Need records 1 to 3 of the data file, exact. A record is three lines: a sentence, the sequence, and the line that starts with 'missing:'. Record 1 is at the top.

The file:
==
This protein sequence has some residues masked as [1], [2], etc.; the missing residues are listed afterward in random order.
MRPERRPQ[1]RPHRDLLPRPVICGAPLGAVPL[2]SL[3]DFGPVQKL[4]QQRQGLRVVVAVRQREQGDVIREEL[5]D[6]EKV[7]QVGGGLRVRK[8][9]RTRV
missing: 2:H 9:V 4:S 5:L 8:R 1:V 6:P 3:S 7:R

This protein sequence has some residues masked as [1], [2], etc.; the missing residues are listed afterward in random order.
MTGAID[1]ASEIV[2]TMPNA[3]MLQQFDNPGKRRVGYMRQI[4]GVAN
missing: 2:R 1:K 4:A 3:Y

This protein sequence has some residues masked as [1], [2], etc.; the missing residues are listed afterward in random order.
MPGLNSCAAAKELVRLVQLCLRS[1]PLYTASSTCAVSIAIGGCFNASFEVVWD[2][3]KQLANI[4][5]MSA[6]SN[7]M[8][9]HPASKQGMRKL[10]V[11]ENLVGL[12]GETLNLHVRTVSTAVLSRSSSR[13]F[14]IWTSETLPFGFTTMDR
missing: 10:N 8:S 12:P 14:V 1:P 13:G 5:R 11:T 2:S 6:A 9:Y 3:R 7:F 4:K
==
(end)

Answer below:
This protein sequence has some residues masked as [1], [2], etc.; the missing residues are listed afterward in random order.
MRPERRPQ[1]RPHRDLLPRPVICGAPLGAVPL[2]SL[3]DFGPVQKL[4]QQRQGLRVVVAVRQREQGDVIREEL[5]D[6]EKV[7]QVGGGLRVRK[8][9]RTRV
missing: 2:H 9:V 4:S 5:L 8:R 1:V 6:P 3:S 7:R

This protein sequence has some residues masked as [1], [2], etc.; the missing residues are listed afterward in random order.
MTGAID[1]ASEIV[2]TMPNA[3]MLQQFDNPGKRRVGYMRQI[4]GVAN
missing: 2:R 1:K 4:A 3:Y

This protein sequence has some residues masked as [1], [2], etc.; the missing residues are listed afterward in random order.
MPGLNSCAAAKELVRLVQLCLRS[1]PLYTASSTCAVSIAIGGCFNASFEVVWD[2][3]KQLANI[4][5]MSA[6]SN[7]M[8][9]HPASKQGMRKL[10]V[11]ENLVGL[12]GETLNLHVRTVSTAVLSRSSSR[13]F[14]IWTSETLPFGFTTMDR
missing: 10:N 8:S 12:P 14:V 1:P 13:G 5:R 11:T 2:S 6:A 9:Y 3:R 7:F 4:K